Narcissus 'Sir Winston Churchill'

double daffodil bulbs

10 bulbs £4.99 Email me when in stock
1 year guarantee
All bulbs delivered for £2.99

  • Position: full sun or partial shade
  • Soil: well-drained soil
  • Rate of growth: fast-growing
  • Flowering period: March and April
  • Flower colour: creamy-white with orange flecks
  • Other features: excellent cut-flowers
  • Hardiness: fully hardy
  • Bulb size: 12/

    Loose clusters of creamy white, double flowers, which are each flecked with orange, top the upright stems in spring. These slightly ruffled appearance of these double flowers is enchanting, and they have a sweet perfume too, so are ideal for adding to freshly cut bouquets.

  • Garden care: Wearing gloves plant bulbs 10-15cm deep and 10cm apart in autumn. After flowering feed with a balanced fertiliser, dead-head the flowers, but do not be tempted to cut back or tidy the foliage after flowering as this will interfere with the bulbs ability to store energy for the following years flowers.


  • Harmful if eaten/skin irritant

Corylopsis pauciflora

winter hazel

Lovely primrose-yellow

£19.99 Buy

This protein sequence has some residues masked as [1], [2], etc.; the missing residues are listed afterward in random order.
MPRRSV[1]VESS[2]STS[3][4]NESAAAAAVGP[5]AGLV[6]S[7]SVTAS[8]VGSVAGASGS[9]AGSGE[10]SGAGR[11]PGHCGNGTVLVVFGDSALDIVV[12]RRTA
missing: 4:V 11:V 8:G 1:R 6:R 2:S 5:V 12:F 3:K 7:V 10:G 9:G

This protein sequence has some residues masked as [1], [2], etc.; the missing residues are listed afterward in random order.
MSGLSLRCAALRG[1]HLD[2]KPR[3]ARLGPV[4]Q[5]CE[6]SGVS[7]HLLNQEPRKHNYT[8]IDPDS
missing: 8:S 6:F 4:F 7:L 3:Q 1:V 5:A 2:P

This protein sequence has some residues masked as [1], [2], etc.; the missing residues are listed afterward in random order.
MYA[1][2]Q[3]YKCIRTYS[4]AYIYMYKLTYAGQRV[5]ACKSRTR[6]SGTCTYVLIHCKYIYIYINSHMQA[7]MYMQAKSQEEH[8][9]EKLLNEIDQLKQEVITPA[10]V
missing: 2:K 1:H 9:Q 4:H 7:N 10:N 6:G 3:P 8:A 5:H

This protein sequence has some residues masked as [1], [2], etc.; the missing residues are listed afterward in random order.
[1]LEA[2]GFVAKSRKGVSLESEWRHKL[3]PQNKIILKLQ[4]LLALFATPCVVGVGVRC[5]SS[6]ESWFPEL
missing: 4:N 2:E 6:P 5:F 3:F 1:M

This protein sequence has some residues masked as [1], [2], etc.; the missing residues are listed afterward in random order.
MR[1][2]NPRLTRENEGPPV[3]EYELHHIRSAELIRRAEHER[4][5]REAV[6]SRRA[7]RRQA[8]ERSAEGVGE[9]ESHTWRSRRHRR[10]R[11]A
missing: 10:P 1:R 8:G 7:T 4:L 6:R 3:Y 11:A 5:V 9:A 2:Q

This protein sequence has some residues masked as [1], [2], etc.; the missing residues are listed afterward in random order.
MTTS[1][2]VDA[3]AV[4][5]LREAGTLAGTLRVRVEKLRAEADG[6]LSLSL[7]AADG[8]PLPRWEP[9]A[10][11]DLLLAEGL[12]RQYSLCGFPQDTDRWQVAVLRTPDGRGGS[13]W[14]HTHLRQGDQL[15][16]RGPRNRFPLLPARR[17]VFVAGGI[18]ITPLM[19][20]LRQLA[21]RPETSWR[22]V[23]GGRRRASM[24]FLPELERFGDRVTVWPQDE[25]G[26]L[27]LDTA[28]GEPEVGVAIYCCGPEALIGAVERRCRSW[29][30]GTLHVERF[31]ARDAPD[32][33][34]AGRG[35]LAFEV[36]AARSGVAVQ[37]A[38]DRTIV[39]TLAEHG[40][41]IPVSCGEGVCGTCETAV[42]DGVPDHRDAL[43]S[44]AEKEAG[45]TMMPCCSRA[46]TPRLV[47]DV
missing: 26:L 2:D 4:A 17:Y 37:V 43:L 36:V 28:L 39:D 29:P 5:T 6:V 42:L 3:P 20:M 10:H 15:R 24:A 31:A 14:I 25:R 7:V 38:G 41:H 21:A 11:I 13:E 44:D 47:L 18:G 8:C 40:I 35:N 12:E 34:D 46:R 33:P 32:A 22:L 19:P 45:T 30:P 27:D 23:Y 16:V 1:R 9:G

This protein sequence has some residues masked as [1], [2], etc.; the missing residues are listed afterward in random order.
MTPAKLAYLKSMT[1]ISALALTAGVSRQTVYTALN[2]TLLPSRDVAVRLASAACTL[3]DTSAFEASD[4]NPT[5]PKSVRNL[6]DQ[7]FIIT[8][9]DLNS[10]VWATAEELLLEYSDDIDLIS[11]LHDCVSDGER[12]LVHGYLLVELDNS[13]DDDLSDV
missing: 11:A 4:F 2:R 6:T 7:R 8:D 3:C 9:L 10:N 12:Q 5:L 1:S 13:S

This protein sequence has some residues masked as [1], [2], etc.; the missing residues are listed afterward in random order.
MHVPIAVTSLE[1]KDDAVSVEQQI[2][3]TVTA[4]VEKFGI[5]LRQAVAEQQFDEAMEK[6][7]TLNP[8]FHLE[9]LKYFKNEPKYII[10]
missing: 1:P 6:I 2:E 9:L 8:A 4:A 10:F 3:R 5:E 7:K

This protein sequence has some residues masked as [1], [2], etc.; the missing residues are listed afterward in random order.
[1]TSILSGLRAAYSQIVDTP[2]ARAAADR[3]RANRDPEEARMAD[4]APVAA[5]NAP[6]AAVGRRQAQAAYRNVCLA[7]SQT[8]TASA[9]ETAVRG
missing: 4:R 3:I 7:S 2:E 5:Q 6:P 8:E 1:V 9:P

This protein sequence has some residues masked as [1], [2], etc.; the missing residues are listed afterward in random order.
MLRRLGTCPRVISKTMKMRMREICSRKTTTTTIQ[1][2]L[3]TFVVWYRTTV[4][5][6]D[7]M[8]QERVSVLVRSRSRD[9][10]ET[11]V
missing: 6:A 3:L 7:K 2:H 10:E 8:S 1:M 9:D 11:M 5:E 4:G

Chaenomeles speciosa 'Nivalis'

flowering quince

Excellent pure white flowers

£12.99 Buy

Camellia × williamsii 'Jury's Yellow'

camellia

One of the best for producing loads of flowers

£14.99 Buy

Rhododendron 'Klondyke'

deciduous azalea

Glistening golden-orange flowers

£19.99 Buy
 

Bulb blindness

Bulbs produce lovely foliage but no flowers. Either no buds at all appear or those that do are dry and virtually empty of petals. Daffodils (Narcissi) are usually the worst affects, especially multi-headed or double forms.

Read full article

Simple but stylish protection

If rabbits, deer, squirrels or cats devour or scratch up your plants these wire mesh protectors will give them time to get established. The pyramid-shaped 'Rabbit Proof Cloche' and dome-shaped 'Squirrel Proof Cloche'

Read full article

Plan ahead with bulbs

One of the great things about gardening is being able to look into the future with enthusiasm, and part of that is planting now for next spring. A gardener knows, when handling papery brown bulbs, that these insignificant little things will produce early

Read full article